Over the years, fishing “flies” have evolved to include not just dry flies that rest on the surface of the water, but nymphs, emergers, and streamers that are subsurface and mid-surface. Each have a place in your tackle box, but knowing when to use them is a key component to an angler’s success.
Fly-fishing entails skilled casting, knot-tying, and fly-making, of course, but careful observation of the riparian environment is perhaps the most important skill anglers develop. As Harry Desmond, owner of Berkshire Rivers Fly Fishing in Great Barrington, Massachusetts told me: To be an expert fly-fisher, you need to know what’s happening with the sun, the moon cycles, bug life—everything about the environment.
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The connection between yoga and fly-fishing
Fly-fishing goes well beyond choosing the right fly or learning how to effectively cast your line. Like yoga, it can become a way of life. The very first line of what’s considered the fly-fishing bible, Norman Maclean’s A River Runs Through It, articulates what’s true for many avid devotees of the sport: “In our family, there was no clear line between religion and fly-fishing.”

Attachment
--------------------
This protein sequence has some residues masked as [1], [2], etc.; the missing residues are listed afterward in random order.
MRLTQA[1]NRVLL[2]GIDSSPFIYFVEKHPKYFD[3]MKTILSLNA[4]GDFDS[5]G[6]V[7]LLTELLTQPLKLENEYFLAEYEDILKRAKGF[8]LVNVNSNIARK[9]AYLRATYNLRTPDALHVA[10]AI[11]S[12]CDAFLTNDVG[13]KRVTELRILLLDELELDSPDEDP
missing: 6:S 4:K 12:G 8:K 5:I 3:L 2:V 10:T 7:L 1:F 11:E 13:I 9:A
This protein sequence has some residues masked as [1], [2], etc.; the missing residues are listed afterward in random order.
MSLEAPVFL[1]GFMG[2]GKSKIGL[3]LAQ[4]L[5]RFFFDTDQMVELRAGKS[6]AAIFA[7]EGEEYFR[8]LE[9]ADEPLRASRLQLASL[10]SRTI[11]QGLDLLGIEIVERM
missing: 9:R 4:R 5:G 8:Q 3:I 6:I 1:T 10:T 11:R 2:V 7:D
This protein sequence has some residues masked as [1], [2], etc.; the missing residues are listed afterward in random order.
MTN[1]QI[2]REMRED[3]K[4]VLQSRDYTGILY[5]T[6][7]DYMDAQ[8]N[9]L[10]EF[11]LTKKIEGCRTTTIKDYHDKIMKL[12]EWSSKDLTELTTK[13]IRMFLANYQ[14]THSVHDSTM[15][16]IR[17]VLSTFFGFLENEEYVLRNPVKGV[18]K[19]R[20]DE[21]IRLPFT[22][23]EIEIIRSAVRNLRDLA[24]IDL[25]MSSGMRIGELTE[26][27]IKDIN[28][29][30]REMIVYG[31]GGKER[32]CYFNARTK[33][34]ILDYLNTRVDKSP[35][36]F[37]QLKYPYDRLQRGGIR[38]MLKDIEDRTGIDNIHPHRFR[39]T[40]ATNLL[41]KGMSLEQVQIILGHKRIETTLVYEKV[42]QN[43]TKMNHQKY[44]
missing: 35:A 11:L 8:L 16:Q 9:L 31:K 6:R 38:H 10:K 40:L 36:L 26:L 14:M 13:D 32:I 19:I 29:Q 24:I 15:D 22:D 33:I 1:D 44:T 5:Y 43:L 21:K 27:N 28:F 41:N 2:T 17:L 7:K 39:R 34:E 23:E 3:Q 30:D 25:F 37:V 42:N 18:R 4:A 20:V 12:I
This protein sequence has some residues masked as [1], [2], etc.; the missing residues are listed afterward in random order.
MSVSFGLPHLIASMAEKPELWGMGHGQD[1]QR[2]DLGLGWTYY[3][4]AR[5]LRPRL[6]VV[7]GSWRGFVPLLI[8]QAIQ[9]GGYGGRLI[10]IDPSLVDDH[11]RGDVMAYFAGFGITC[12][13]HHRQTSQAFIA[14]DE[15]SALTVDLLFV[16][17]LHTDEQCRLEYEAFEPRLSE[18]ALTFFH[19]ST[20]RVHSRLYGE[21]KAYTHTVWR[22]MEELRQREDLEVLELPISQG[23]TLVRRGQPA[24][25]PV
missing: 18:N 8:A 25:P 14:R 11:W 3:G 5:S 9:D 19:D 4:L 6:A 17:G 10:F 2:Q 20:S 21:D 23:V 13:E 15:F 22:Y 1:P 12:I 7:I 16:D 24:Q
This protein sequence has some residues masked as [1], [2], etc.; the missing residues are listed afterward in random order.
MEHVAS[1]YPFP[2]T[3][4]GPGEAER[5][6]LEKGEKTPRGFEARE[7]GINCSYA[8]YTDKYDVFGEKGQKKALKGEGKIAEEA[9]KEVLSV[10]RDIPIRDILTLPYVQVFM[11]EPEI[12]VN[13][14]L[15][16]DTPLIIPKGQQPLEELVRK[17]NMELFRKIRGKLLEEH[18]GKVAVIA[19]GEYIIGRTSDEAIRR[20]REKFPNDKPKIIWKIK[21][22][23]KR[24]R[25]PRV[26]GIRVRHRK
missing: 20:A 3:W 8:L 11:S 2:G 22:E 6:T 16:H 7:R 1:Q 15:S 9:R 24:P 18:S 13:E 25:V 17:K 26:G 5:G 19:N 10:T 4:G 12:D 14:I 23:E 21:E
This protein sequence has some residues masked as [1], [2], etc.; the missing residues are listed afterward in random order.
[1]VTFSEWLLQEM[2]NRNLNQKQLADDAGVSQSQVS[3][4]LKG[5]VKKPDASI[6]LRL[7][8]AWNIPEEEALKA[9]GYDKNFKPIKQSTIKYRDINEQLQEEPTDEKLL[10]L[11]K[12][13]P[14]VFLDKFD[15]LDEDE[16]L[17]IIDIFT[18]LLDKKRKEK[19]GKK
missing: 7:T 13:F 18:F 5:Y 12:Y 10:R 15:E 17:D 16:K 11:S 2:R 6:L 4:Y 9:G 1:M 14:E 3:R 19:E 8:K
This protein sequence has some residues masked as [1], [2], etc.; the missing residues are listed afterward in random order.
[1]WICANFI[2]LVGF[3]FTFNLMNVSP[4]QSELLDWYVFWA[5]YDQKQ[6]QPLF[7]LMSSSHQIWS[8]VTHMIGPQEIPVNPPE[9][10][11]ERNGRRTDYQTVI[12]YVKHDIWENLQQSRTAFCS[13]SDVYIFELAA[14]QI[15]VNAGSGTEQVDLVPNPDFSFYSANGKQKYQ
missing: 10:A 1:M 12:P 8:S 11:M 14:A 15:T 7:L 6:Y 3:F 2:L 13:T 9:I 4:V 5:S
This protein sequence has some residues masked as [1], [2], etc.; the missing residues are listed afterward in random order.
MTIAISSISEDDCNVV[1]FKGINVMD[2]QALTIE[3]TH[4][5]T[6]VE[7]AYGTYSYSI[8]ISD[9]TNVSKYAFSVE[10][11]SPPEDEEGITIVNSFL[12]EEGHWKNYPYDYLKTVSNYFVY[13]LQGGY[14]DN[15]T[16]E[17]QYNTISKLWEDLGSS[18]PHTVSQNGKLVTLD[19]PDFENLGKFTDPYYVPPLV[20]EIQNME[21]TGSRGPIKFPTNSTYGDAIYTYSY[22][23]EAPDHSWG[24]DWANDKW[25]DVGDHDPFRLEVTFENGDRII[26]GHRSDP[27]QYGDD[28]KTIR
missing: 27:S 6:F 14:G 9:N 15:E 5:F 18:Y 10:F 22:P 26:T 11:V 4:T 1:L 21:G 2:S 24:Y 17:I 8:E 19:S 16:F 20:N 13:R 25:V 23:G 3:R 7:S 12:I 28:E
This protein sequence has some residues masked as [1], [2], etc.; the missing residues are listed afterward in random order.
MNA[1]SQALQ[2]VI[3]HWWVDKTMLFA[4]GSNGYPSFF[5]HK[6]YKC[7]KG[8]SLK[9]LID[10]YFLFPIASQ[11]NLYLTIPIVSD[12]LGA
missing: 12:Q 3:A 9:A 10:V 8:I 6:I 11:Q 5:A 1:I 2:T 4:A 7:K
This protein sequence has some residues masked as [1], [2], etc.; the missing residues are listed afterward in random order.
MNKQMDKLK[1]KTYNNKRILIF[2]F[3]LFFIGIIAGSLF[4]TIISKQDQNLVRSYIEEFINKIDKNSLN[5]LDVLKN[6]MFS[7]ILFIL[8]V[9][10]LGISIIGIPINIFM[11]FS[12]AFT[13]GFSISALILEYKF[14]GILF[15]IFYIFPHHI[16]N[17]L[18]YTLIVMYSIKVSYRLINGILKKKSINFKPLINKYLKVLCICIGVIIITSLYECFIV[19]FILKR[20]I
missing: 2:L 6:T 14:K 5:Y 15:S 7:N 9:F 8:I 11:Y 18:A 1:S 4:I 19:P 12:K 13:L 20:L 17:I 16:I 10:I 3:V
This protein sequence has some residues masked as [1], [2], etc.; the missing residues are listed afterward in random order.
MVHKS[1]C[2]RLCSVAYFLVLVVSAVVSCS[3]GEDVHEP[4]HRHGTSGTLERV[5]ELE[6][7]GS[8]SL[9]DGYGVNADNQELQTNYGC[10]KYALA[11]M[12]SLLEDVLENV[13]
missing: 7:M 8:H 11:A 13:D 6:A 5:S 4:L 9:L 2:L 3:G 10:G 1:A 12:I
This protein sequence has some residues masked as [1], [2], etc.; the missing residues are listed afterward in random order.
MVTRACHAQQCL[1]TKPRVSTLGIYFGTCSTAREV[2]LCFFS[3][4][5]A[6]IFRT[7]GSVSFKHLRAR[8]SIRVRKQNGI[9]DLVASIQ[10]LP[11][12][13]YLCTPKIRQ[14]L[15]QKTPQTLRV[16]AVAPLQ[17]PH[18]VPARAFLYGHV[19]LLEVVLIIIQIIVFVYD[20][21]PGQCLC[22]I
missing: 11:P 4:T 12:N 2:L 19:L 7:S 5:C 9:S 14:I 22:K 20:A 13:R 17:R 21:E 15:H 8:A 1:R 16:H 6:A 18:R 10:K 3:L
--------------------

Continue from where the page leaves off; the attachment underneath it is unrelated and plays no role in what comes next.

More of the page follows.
In my brief immersion in the fly-fishing subculture, I was struck by the integrity of the sport. In my mind, it checked off all the yamas:
Desmond speaks of the “mutual respect” he feels toward the fish for what they went through together. He teaches his clients about how to handle the fish with care, for example, ensuring that you always use wet hands and keep the animals wet after they’ve been caught. There’s even an organization called Keep Fish Wet, which promotes the best practices to catch, handle, and release fish to ensure their survival.
While this might be a stretch, I saw satya, or truthfulness, in the ways anglers articulated their relationship to their environment—and to the rivers in particular. Luneau, who’s an active member of Trout Unlimited (TU), an organization founded in 1959 “to ensure that wild and native trout populations were allowed to thrive, as nature intended,” points out the importance of rivers in American history. “Now so many people don’t know where their water comes from. They’re not connected to their home waters,” she says. “Our rivers are essential, and it seems like anything that becomes important to you, becomes important because of a personal connection, right? I love the idea that everyone has a home water.”
Many people involved in the sport abide diligently by the principles of catch and release—which aligns with asteya. “What’s interesting about most fly anglers is that almost none of them keep fish,” says Desmond. “Over 50 years of me doing this, I’ve never kept one fish in my life.”